RICHMOND, Va. — A statue of segregationist Harry F. Byrd Sr., who served as Virginia’s governor and a U.S. senator, will be removed from the state capitol grounds under a bill that won bipartisan final approval from lawmakers Tuesday.
By a vote of 36-3, the Senate advanced the measure that had already cleared the House, sending it to Gov. Ralph Northam, who supports it.
Byrd, a Democrat, ran the state’s most powerful political machine for decades until his death in 1966 and was considered the architect of the state’s racist “massive resistance” policy to public school integration.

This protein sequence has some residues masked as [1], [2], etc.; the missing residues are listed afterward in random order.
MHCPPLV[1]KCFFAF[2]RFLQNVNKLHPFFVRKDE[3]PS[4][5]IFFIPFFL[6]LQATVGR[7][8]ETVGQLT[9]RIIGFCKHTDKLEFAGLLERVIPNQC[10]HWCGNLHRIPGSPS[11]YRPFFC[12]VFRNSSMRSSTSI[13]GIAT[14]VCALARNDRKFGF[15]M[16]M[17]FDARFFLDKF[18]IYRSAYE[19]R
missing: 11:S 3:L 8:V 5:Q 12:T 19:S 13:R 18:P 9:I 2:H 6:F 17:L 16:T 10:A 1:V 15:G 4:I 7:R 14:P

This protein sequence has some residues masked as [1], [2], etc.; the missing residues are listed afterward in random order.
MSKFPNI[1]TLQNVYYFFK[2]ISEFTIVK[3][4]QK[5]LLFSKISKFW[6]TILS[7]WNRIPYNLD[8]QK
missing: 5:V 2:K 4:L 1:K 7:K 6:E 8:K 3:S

“Racism and its symbols, obvious and subtle, have no place in this new Virginia decade,” Del. Jay Jones, the chief sponsor of the bill, said in a statement after the vote.
The larger-than-life statue was erected in 1976 and located a stone’s throw from the Capitol. It depicts Byrd with a copy of the federal budget. A nearby plaque says the statue was dedicated in appreciation of Byrd’s “devotion throughout a long public career to governmental restraint and programs in the best interest of all the people of Virginia.”
Jones’ bill directs the state Department of General Services to remove the statue from Capitol Square and store it until the General Assembly determines what should be done with it.
The Associated Press